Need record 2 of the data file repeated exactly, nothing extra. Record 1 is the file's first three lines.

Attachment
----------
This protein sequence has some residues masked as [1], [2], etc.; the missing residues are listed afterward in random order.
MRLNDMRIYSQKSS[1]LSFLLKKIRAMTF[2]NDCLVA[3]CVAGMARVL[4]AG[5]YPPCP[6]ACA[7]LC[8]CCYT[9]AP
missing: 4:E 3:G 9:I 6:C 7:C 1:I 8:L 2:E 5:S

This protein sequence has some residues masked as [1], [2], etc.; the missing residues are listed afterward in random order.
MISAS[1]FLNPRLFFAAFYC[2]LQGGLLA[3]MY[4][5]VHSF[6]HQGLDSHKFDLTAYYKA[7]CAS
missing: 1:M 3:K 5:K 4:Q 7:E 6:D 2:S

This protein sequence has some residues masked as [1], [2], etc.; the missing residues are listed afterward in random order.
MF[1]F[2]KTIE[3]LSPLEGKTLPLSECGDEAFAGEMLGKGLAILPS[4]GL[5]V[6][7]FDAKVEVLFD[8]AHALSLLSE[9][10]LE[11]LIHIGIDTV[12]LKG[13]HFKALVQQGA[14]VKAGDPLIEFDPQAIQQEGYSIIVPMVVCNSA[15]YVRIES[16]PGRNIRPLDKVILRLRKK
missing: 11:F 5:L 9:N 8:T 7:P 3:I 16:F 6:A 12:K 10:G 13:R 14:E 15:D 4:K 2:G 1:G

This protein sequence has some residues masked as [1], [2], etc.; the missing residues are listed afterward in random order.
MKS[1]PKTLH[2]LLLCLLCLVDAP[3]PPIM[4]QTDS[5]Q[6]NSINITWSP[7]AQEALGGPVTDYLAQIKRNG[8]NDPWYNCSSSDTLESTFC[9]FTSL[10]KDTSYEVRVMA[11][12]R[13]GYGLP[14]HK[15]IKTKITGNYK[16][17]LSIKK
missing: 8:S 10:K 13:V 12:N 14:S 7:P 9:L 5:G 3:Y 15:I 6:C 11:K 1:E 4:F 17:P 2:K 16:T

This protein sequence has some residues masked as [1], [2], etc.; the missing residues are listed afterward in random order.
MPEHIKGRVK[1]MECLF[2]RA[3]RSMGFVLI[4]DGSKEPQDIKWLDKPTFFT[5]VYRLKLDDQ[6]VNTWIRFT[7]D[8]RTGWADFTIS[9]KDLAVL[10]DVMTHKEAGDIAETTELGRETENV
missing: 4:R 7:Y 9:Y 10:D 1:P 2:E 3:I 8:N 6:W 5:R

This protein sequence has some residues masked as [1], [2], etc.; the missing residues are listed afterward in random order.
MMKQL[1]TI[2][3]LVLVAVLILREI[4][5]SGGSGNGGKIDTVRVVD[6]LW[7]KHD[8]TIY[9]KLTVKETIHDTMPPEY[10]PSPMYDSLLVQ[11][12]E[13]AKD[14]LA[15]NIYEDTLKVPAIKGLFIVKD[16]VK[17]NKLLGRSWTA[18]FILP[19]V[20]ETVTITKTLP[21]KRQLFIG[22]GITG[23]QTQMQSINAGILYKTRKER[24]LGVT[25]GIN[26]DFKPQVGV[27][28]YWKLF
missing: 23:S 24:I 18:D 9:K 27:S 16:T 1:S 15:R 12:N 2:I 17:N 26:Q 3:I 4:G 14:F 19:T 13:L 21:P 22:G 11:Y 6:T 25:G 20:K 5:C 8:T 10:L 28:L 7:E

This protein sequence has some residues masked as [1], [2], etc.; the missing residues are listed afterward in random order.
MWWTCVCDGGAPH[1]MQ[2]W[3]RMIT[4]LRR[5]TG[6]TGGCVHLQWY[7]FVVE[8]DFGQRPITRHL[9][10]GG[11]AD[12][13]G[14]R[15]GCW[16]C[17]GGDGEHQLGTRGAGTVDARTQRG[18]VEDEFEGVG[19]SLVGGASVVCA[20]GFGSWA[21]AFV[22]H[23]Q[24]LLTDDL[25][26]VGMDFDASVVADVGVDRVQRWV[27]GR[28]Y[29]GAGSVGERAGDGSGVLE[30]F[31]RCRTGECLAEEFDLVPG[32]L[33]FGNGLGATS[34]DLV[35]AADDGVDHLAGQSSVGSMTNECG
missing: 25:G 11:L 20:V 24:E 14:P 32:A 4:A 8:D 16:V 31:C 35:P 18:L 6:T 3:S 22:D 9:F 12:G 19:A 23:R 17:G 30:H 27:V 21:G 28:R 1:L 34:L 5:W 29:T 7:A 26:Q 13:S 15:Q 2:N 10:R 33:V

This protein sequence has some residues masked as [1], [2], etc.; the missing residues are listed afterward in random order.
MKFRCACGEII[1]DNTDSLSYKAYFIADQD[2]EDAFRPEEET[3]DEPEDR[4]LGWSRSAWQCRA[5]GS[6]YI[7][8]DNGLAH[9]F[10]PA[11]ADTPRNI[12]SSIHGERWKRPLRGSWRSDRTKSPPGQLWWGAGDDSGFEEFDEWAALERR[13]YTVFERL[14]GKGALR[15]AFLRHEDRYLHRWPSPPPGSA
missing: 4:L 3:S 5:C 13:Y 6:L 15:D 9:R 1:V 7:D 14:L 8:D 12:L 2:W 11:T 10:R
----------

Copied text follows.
This protein sequence has some residues masked as [1], [2], etc.; the missing residues are listed afterward in random order.
MISAS[1]FLNPRLFFAAFYC[2]LQGGLLA[3]MY[4][5]VHSF[6]HQGLDSHKFDLTAYYKA[7]CAS
missing: 1:M 3:K 5:K 4:Q 7:E 6:D 2:S